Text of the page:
"bond was joint and several, and payable to the ordinary of Bartow County, Georgia, for the time being, and his successors in office." The report sets forth the return of the inventory, which alleged that "there were some wild lands and evidences of debt left out to be appraised as soon as they could be definitely ascertained;" the sale of personal property; the award of support for widow and minor; the appointment of commissioners to divide land, and their return; the application by the administrators for a commission of three percent on $114,456, as compensation for services in and about the division of the real estate; the allowance of the three percent; the first annual return of Gray and Erwin, and its approval; the application of Erwin for discharge; the order requiring the distributees to show cause; the order of discharge; the giving by Gray of a new bond; the final receipt of Gray to Erwin, and the final discharge, and the appeal from the decision of the ordinary permitting Erwin to resign and Gray to become sole administrator, to the Superior Court of Bartow County, where it was affirmed by verdict, August 4, 1876. The report says there is no record evidence that a judgment was entered upon said verdict. It further states that on June 16, 1876, Gray gave bond to Erwin, reciting that Erwin transfers to Gray all commission and compensation which might be allowed Erwin for his services as administrator, and in consideration thereof Gray bound himself to pay any judgment against Erwin for any waste or loss occasioned by any act or failure of duty in any way by Erwin as administrator; sundry sales by Gray returned to the ordinary; the discharge of W. T. Wofford, Rich, and James C. Wofford, sureties on Gray's administration bond; the new bond given by Gray October 13, 1877; the new bond given by Gray May 6, 1878, the second return by Gray administrator, August 6, 1877, further time having been granted to him to make it; the return of 1878, in accordance with time given to make it; the return for 1879, 1880, and 1881, and the appointment of the receiver in this case, November 14, 1881. Various charges for commissions on interest are considered, and the subject of the inventory of wild lands, the failure to make and perfect return thereof being held to be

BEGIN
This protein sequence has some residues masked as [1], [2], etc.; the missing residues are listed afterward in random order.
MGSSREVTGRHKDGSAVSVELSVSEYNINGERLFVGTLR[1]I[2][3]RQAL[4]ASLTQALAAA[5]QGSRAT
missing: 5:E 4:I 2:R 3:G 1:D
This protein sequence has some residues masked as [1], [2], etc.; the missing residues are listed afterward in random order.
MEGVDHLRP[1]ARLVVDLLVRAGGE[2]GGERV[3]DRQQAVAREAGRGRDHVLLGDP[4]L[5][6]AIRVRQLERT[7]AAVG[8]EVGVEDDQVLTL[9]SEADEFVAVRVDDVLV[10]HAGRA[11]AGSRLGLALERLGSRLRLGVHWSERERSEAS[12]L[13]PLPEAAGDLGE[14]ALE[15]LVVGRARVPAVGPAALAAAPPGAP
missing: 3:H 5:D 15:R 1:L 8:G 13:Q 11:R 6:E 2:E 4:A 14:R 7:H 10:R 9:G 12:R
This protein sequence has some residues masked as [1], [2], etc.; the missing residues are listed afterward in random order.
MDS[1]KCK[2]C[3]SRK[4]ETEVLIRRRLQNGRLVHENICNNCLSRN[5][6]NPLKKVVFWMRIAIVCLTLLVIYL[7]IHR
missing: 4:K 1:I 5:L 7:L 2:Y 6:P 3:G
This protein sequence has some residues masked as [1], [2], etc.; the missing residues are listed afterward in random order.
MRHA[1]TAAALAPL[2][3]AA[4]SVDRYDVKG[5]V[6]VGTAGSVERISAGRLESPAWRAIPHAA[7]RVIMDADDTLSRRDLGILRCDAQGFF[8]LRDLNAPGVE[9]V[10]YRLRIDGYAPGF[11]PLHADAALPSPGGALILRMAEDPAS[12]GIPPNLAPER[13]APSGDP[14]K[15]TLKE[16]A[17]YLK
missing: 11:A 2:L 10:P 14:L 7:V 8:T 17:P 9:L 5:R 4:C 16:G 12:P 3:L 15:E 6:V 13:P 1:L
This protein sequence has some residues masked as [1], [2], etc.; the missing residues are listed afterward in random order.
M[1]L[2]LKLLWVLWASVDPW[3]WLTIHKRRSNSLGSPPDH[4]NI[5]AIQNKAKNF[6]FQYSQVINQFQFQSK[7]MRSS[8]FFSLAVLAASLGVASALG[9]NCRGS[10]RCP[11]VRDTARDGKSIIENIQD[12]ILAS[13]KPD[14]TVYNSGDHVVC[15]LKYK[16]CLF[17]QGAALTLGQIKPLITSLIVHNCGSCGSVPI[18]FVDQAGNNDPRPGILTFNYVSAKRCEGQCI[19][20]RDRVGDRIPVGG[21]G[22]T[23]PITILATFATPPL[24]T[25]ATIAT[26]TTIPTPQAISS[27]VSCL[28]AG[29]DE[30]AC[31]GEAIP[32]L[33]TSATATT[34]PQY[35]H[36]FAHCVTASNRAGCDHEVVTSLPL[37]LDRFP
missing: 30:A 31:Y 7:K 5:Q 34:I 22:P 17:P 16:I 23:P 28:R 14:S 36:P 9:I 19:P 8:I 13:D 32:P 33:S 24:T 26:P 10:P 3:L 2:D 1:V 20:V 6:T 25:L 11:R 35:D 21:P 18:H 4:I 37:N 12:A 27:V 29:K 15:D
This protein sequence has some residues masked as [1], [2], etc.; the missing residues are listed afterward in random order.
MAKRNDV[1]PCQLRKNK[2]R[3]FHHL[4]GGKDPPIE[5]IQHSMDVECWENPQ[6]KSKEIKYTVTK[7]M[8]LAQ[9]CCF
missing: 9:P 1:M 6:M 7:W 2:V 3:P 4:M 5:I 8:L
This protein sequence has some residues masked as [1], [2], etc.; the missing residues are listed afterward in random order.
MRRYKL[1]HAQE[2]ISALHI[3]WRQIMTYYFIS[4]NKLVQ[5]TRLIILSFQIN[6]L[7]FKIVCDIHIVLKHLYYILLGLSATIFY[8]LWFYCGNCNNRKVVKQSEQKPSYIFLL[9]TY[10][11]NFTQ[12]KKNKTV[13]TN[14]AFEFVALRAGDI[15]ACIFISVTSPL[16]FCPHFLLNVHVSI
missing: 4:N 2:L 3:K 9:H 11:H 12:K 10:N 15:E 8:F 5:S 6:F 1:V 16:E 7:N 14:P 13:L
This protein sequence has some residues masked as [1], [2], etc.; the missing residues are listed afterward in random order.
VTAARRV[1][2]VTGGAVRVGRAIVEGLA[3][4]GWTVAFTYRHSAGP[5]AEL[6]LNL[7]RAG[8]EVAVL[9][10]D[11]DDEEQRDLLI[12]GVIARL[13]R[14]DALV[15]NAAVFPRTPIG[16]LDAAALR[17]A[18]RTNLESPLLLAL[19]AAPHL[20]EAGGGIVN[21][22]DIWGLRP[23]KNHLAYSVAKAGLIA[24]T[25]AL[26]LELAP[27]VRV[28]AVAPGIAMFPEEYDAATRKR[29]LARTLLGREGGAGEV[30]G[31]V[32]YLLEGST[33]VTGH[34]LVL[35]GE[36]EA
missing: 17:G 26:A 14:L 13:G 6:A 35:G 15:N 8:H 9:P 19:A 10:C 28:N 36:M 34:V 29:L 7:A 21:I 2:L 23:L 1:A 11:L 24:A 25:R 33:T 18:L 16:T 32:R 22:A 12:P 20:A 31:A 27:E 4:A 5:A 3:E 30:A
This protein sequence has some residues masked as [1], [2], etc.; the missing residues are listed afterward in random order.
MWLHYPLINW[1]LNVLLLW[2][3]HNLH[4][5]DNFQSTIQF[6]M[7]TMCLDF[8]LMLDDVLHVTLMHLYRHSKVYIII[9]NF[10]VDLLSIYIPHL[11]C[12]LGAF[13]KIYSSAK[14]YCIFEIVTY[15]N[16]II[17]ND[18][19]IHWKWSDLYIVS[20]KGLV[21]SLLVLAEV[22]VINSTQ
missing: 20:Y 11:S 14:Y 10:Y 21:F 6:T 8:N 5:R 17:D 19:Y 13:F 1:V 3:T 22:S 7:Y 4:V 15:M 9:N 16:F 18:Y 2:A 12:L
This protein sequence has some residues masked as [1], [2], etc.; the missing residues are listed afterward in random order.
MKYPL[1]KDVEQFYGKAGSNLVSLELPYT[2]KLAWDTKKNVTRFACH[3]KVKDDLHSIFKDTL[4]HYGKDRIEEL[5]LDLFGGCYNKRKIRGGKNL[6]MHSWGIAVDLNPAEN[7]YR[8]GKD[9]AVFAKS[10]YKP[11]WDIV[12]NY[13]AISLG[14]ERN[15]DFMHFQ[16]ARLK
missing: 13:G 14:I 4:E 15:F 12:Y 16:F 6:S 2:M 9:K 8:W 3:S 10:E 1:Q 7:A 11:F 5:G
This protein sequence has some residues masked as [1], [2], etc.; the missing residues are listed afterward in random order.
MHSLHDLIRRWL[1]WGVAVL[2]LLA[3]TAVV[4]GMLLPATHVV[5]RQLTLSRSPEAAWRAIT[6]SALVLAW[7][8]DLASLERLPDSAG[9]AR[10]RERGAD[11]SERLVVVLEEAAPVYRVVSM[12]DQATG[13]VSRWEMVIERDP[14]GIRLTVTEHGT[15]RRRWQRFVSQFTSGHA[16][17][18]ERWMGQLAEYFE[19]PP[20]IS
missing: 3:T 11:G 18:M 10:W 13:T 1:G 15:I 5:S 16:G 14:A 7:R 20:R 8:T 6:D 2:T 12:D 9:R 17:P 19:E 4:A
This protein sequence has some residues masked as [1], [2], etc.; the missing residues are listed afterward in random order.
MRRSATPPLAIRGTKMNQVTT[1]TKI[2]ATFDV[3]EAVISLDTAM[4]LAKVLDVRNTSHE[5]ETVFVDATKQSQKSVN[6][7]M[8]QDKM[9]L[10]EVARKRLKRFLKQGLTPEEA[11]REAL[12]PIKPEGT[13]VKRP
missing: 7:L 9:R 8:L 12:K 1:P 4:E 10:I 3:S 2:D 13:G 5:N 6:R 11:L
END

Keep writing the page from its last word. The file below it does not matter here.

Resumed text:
excusable, and not to have damaged the estate. The master holds there was a valid resignation and discharge of Erwin from the office of administrator, dating from June 12, 1876, but that the sureties on the bond of Gray and Erwin were not discharged. He disallows the three percent commissions on division of land, amounting to $3,433.68, as excessive, and reduces it to $500, which was subsequently disallowed by the court. He considers the state of the accounts elaborately, and holds the sureties on Gray and Erwin's bond liable "for the waste or default of the joint administration of Gray and Erwin, and since of the sole administration of Gray," and he refers to the claim, September 20, 1883, of two of the sureties on the bond of Gray and Erwin, to-wit, Henry C. and J. G. B. Erwin, that they never signed nor authorized anyone to sign their names to a joint bond of Gray and Erwin, but he refused to hear evidence, because the issue was not involved in the pleadings as they then stood. To this report defendants Veach, Rogers, Trimble, Benham, Howard, Mitchell, H. C. and J. G. B. Erwin, and Ramsauer filed their exceptions, and they subsequently petitioned the court to be allowed to file amended answers, which was allowed, and which amendments have heretofore been given.
November 26, 1883, the report was recommitted, with directions, and sundry other reports made, and among them one, October 4, 1884, that H. C. Erwin, J. G. B. Erwin, and H. C. Ramsauer were not bound as sureties on the Gray and Erwin bond, because they had not authorized their names to be signed to it, and holding that Benham, Rogers, Trimble, Mitchell, Veach, and Howard were not thereby discharged. The master also reported that a judgment in the Bartow Superior Court had been entered February 16, 1884, nunc pro tunc, as of the July term, 1876, upon the verdict upon appeal from the discharge of Erwin by the ordinary, but that his opinion remained unchanged that the release or discharge of Erwin as co-administrator with Gray did not discharge the sureties on said joint bond. The complainants excepted to the report of the master in favor of H. C. and J. G. B. Erwin, and Ramsauer. Defendants Veach, Howard, Trimble, Rogers, Benham,
and Mitchell excepted to the master's report in discharging the two Erwins and Ramsauer, and not discharging them, as well as to the forfeiture of certain commissions reported by him.
December 13, 1884, the defendant Cora M. Gray filed a supplemental answer, praying for a decree as a distributee, as did defendant John S. Leake, January 21, 1885.
Among the proofs in the case accompanying the master's reports were the petition of John A. Erwin for permission to resign his office of administrator, and the proceedings thereon. This petition was dated April 11, 1876, and set forth the issuing of letters of administration to Gray and Erwin; that Tumlin left as his heirs at law and distributees of his estate his widow, Mrs. Mary L. Tumlin, Napoleon Tumlin, Mrs. Lula T. Lyon, Mrs. Cora Gray George Henry Tumlin, a minor, and Lewis T. Erwin; that Mrs. Gray is a minor, and Frank P. Gray her guardian; that Erwin is guardian of George Henry Tumlin and Lewis T. Erwin; that Mrs. Ada S. Rice, of Tennessee, is also one of the heirs at law of said Lewis Tumlin, and a distributee of his estate; that